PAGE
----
22 Having therefore obtained help of God, I continue unto this day, witnessing both to small and great, saying none other things than those which the prophets and Moses did say should come:

23 That Christ should suffer, and that he should be the first that should rise from the dead, and should shew light unto the people, and to the Gentiles.

24 And as he thus spake for himself, Festus said with a loud voice, Paul, thou art beside thyself; much learning doth make thee mad.

25 But he said, I am not mad, most noble Festus; but speak forth the words of truth and soberness.

26 For the king knoweth of these things, before whom also I speak freely: for I am persuaded that none of these things are hidden from him; for this thing was not done in a corner.

27 King Agrippa, believest thou the prophets? I know that thou believest.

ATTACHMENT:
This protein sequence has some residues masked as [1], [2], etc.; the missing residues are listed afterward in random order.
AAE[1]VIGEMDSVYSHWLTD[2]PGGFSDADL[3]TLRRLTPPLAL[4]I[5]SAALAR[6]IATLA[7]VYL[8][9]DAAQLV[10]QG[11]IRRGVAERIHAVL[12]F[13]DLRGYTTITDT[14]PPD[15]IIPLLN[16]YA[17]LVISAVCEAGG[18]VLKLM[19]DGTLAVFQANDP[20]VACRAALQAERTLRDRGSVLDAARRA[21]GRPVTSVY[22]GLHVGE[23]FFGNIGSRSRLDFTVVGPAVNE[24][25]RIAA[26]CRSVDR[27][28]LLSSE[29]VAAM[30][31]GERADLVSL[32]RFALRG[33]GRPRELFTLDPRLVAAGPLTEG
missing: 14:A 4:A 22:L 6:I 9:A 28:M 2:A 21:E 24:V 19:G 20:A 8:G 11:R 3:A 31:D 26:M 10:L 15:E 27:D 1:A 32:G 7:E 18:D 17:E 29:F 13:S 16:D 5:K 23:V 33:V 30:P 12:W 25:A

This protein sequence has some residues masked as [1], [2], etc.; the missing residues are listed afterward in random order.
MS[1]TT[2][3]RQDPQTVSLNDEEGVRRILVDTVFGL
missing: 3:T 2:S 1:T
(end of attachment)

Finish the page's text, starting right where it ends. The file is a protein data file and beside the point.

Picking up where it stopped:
28 Then Agrippa said unto Paul, Almost thou persuadest me to be a Christian.2

29 And Paul said, I would to God, that not only thou, but also all that hear me this day, were both almost, and altogether such as I am, except these bonds.

30 And when he had thus spoken, the king rose up, and the governor, and Bernice, and they that sat with them:

31 And when they were gone aside, they talked between themselves, saying, This man doeth nothing worthy of death or of bonds.

32 Then said Agrippa unto Festus, This man might have been set at liberty, if he had not appealed unto Caesar.

1 Then Agrippa II said to Paul: You’re allowed to speak freely. Paul then lifted his hands, and replied: